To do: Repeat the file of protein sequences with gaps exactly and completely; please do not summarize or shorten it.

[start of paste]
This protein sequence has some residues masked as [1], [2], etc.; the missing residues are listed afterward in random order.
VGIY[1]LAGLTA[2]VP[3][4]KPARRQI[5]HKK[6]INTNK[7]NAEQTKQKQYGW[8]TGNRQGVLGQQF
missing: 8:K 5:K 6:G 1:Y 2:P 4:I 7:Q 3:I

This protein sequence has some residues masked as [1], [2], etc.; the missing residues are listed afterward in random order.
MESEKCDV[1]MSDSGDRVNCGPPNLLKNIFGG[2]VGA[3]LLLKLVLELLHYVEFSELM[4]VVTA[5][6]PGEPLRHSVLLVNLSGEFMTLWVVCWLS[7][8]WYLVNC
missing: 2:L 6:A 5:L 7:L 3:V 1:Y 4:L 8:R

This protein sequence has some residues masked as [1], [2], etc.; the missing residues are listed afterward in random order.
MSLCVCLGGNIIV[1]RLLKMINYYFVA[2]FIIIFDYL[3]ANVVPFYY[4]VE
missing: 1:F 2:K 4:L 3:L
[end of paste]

This protein sequence has some residues masked as [1], [2], etc.; the missing residues are listed afterward in random order.
VGIY[1]LAGLTA[2]VP[3][4]KPARRQI[5]HKK[6]INTNK[7]NAEQTKQKQYGW[8]TGNRQGVLGQQF
missing: 8:K 5:K 6:G 1:Y 2:P 4:I 7:Q 3:I

This protein sequence has some residues masked as [1], [2], etc.; the missing residues are listed afterward in random order.
MESEKCDV[1]MSDSGDRVNCGPPNLLKNIFGG[2]VGA[3]LLLKLVLELLHYVEFSELM[4]VVTA[5][6]PGEPLRHSVLLVNLSGEFMTLWVVCWLS[7][8]WYLVNC
missing: 2:L 6:A 5:L 7:L 3:V 1:Y 4:L 8:R

This protein sequence has some residues masked as [1], [2], etc.; the missing residues are listed afterward in random order.
MSLCVCLGGNIIV[1]RLLKMINYYFVA[2]FIIIFDYL[3]ANVVPFYY[4]VE
missing: 1:F 2:K 4:L 3:L